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offices in 60 countries
Key people Ed Harbach, CEO IndustryManagement consulting, technology servicesRevenueUS$ 3.4 billion (2006) Employeesmore than 17,000 Websitewww.bearingpoint.com
BearingPoint Inc. (NYSE: BE) is one of the world’s largest providers of management and technology consulting services to Global 2000 companies and government organizations in 60 countries. Based in McLean, Virginia, the firm has more than 17,000 employees and major practice areas focusing on the public, financial and commercial services.
The company provides management and technology strategy, systems design and architecture, applications implementation, network infrastructure, systems integration and managed services, all in the effort to help clients make money, reduce costs and find information quickly. The company is among Fortune magazine’s “Most Admired” companies in its Information Technology Services sector..
- 1 History
- 2 Organization
- 3 Alliances
- 4 Financial position
- 5 Economic development projects
- 6 References
- 7 External links
The company has a nearly 110-year history. It emerged as KPMG’s consulting services, created as a distinct business unit in 1997. On January 31, 2000, KPMG formally spun off the consulting unit as KPMG Consulting, LLC. On February 8, 2001, the company went public on the NASDAQ market at $18 a share under the ticker "KCIN."
Over the next year and a half, the company acquired some of KPMG’s country consulting practices, plus country practices and hiring from Arthur Andersen’s business consulting unit. On October 2, 2002, the company was re-named BearingPoint and the next day began trading on the New York Stock Exchange under the ticker “BE.”
The company had been sponsoring golf professional Phil Mickelson, who had been wearing the BearingPoint/KPMG Consulting name on the front of his cap, since 2000. However, on Feb 1st 2008, the company announced on its website that it was ending its relationship with Mickelson, effective immediately. Mickelson has since entered into a sponsorship relation with BearingPoint's former parent, KPMG.
BearingPoint is organized around three industry business units – Public Services, Commercial Services and Financial Services – and two solution units – Management Consulting and Technology Solutions. It has three regional operations – the Americas; Europe, Mid-East and Africa (EMEA); and Asia Pacific.
Each industry group breaks out into segments.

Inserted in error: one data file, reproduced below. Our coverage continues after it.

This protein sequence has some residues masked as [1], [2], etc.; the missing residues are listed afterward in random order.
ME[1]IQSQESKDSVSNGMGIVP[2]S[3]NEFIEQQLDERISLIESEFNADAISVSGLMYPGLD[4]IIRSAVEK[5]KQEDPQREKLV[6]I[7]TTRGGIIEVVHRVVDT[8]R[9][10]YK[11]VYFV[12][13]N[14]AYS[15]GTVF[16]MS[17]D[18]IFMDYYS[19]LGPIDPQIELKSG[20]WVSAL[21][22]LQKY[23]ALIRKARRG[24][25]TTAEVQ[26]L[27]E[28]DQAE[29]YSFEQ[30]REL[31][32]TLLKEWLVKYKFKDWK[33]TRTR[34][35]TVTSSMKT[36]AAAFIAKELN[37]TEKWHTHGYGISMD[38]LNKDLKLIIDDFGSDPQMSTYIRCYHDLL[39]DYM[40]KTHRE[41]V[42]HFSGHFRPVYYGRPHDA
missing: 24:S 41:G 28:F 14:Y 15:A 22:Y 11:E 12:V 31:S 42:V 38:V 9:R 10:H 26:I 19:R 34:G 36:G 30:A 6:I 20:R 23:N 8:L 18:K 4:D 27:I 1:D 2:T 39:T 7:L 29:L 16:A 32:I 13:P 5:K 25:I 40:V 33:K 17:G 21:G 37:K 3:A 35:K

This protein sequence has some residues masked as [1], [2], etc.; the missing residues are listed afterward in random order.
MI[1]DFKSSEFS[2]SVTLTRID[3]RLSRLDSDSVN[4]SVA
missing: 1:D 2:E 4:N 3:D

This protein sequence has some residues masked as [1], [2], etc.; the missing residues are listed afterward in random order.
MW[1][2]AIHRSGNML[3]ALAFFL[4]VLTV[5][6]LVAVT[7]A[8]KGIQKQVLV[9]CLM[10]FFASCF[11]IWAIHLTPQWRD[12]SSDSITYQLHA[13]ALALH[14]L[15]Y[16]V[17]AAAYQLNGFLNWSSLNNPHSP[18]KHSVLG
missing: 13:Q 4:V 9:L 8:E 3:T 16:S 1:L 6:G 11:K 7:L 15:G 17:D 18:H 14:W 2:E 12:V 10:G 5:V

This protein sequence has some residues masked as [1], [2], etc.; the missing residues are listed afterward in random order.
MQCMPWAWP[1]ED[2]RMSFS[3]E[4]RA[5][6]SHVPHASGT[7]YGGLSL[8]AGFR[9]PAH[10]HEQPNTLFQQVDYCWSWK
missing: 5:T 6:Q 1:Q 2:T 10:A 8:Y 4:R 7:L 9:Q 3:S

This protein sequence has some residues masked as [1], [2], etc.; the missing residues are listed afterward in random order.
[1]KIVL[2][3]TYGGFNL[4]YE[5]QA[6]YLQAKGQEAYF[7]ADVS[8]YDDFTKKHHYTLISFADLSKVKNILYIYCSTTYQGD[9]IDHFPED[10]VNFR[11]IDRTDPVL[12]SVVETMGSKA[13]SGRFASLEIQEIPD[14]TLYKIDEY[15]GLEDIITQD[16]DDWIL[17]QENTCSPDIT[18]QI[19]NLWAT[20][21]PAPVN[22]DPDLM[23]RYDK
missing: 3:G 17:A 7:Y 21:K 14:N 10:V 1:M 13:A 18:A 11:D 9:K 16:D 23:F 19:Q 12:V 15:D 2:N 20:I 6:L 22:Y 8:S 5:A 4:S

- Financial Services consists of Banking, Insurance, Global Markets, and Hospitality services.
- Public Services consists of Defense; Emerging Markets; Federal / National Government; Health Services; and State and Local Governments / Education / Nonprofits.
- Commercial Services, which addresses the widest swath of the market, consists of Automotive; Energy and Chemicals; Communications and Media; Consumer Packaged Goods; Electronics / Software; Life Sciences; Industrial Markets; Retail / Wholesale; Transportation; and Utilities.
While many of company’s offerings have emerged from the industry teams, it now has dedicated organizations for developing, launching and delivering them. The Management Consulting unit works on business strategy and related issues; customer relationship management; supply chain management; financial management; mergers and integration; human capital management; business process and performance improvement; growth and innovation; and business transformation. The Technology Solutions unit focuses on application services and integration; custom and large-scale systems integration; network infrastructure and managed services opportunities, predominantly applications management.
BearingPoint Infonova offers products and services in IP Telephony, Operational Support Systems (OSS) and Business Support Systems (BSS), Internet Infrastructure Technology, Network Management, eSecurity, Interactive TV & Digital Video Broadcasting as well as technology consulting and training.
Infonova SMP offers customer management, service provisioning, and billing functions for voice, Internet, data, TV, and content services. In addition, it incorporates an “umbrella” OSS which integrates COTS and network equipment provider’s OSS products into a single integrated solution delivering seamless network service management functions such as performance monitoring, fault management, customer problem management and service level reporting.
The solution was created in 1989 to deliver Videotex on a Unix server over an IP network, which soon became one of the first “nationwide IP VPN networks” worldwide. This network has a core IP backbone with dial-up and fixed access lines delivering services for consumers and businesses alike. It is a precursor to today’s vision of fully IP networks over fiber, copper and wireless links, and is managed by the Infonova SMP.